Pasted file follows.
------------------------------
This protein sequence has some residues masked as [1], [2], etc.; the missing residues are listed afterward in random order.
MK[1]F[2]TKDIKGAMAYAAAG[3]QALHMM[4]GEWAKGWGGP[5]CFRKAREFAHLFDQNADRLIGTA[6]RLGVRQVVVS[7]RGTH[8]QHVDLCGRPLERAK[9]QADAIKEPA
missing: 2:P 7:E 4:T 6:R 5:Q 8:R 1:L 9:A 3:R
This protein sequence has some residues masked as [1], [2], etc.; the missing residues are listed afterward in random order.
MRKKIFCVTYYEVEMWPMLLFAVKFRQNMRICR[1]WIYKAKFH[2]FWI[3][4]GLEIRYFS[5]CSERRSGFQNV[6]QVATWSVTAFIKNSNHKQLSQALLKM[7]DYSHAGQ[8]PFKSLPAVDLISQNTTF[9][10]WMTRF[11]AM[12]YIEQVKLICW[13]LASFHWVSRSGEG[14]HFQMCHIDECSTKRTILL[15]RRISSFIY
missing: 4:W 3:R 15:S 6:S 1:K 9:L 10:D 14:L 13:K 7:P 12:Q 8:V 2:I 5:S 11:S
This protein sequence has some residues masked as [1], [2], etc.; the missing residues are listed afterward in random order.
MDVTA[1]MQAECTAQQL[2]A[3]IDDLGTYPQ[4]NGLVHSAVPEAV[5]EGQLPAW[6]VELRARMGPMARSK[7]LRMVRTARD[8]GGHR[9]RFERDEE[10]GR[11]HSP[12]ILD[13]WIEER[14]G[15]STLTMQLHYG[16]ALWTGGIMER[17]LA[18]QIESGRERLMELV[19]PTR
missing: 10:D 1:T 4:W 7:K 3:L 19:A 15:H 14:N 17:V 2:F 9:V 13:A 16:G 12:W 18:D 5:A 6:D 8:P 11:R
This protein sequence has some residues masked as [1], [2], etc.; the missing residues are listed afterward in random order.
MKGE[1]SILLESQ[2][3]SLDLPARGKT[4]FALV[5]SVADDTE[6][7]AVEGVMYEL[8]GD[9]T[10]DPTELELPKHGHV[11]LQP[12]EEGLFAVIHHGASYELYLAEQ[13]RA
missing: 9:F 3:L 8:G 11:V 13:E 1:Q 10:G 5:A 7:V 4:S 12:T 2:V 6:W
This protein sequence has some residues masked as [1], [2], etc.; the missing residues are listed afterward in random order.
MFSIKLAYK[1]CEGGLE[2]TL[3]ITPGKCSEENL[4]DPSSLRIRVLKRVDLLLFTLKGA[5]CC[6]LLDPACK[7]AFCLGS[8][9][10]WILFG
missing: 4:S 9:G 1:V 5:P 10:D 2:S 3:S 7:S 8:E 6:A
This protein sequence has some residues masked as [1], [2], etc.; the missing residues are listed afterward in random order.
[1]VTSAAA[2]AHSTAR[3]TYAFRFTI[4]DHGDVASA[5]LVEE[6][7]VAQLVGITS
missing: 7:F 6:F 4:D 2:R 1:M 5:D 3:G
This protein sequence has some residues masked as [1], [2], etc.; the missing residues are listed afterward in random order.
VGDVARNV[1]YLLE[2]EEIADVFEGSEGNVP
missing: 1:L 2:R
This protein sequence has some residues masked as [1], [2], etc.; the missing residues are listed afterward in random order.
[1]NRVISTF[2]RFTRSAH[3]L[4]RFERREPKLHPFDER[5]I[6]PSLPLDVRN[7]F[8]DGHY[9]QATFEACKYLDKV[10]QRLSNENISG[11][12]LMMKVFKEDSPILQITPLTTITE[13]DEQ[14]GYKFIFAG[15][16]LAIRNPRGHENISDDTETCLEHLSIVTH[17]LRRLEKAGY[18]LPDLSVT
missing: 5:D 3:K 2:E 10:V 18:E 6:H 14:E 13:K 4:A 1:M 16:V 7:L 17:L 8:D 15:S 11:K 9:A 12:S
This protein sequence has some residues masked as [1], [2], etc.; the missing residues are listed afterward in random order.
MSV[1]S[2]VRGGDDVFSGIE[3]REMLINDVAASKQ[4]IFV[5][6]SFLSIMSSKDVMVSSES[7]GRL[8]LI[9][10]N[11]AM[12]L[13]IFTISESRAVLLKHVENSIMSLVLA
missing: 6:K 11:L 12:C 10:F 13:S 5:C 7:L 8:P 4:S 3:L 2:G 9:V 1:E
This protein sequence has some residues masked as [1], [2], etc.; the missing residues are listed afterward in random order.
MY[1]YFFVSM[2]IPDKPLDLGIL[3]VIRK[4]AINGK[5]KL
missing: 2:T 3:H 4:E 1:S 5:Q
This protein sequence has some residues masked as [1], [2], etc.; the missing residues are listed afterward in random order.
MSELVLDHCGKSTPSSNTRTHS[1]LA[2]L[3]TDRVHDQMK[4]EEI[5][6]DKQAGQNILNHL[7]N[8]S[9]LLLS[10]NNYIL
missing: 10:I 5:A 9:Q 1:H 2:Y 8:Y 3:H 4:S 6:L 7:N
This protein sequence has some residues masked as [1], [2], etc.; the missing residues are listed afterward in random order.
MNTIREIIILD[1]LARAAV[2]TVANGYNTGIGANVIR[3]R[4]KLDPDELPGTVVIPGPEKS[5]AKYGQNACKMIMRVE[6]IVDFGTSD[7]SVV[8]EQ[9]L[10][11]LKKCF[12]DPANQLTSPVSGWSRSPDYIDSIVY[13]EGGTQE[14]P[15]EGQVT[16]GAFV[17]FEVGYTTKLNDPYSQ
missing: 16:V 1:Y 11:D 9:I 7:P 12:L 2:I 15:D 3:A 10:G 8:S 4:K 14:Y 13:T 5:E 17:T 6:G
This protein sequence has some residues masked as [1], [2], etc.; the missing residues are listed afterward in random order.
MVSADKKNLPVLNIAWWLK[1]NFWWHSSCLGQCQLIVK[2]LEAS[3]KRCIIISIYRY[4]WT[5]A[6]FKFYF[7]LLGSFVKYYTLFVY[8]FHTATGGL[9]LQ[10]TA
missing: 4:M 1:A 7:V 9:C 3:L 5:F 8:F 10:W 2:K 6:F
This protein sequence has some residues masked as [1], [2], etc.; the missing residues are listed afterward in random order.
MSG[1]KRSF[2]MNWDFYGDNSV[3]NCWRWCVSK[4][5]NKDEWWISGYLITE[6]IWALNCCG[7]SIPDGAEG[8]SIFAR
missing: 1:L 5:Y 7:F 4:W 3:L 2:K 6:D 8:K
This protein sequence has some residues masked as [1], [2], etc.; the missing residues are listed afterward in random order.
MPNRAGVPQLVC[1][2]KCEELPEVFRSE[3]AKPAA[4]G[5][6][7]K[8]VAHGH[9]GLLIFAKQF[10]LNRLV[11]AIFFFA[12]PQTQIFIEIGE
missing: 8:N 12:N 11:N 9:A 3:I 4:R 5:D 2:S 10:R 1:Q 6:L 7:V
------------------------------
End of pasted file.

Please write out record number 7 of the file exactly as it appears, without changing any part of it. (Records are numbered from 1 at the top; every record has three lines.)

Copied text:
This protein sequence has some residues masked as [1], [2], etc.; the missing residues are listed afterward in random order.
VGDVARNV[1]YLLE[2]EEIADVFEGSEGNVP
missing: 1:L 2:R